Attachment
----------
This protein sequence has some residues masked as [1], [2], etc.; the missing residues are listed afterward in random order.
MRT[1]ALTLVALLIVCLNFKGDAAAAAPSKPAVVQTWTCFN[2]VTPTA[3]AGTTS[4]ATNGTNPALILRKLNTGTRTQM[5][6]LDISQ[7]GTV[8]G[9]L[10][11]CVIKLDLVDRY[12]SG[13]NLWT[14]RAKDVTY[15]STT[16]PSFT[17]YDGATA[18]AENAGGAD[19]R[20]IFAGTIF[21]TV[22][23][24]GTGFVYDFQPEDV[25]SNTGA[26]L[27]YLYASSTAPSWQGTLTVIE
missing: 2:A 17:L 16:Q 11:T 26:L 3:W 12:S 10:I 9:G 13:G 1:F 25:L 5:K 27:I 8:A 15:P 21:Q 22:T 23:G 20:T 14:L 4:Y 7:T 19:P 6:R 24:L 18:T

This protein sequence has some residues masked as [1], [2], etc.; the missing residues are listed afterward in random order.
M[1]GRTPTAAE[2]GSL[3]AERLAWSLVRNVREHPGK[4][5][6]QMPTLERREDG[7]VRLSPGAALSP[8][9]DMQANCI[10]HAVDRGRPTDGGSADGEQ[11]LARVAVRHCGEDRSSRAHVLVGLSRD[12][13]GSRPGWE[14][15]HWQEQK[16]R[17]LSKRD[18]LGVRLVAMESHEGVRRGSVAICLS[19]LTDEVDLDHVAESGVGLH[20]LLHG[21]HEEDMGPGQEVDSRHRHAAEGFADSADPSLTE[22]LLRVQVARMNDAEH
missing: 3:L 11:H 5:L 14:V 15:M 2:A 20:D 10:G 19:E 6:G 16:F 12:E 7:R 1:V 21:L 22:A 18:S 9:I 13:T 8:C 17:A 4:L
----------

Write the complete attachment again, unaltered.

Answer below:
This protein sequence has some residues masked as [1], [2], etc.; the missing residues are listed afterward in random order.
MRT[1]ALTLVALLIVCLNFKGDAAAAAPSKPAVVQTWTCFN[2]VTPTA[3]AGTTS[4]ATNGTNPALILRKLNTGTRTQM[5][6]LDISQ[7]GTV[8]G[9]L[10][11]CVIKLDLVDRY[12]SG[13]NLWT[14]RAKDVTY[15]STT[16]PSFT[17]YDGATA[18]AENAGGAD[19]R[20]IFAGTIF[21]TV[22][23][24]GTGFVYDFQPEDV[25]SNTGA[26]L[27]YLYASSTAPSWQGTLTVIE
missing: 2:A 17:L 16:Q 11:T 26:L 3:W 12:S 10:I 9:G 13:G 1:F 25:L 5:K 27:I 8:A 15:P 21:Q 22:T 23:G 20:T 14:L 4:Y 7:T 19:P 6:R 24:L 18:T

This protein sequence has some residues masked as [1], [2], etc.; the missing residues are listed afterward in random order.
M[1]GRTPTAAE[2]GSL[3]AERLAWSLVRNVREHPGK[4][5][6]QMPTLERREDG[7]VRLSPGAALSP[8][9]DMQANCI[10]HAVDRGRPTDGGSADGEQ[11]LARVAVRHCGEDRSSRAHVLVGLSRD[12][13]GSRPGWE[14][15]HWQEQK[16]R[17]LSKRD[18]LGVRLVAMESHEGVRRGSVAICLS[19]LTDEVDLDHVAESGVGLH[20]LLHG[21]HEEDMGPGQEVDSRHRHAAEGFADSADPSLTE[22]LLRVQVARMNDAEH
missing: 3:L 11:H 5:L 14:V 15:M 2:A 20:D 10:G 19:E 6:G 16:F 12:E 7:R 1:V 21:L 22:A 18:S 9:I 13:T 8:C 17:A 4:L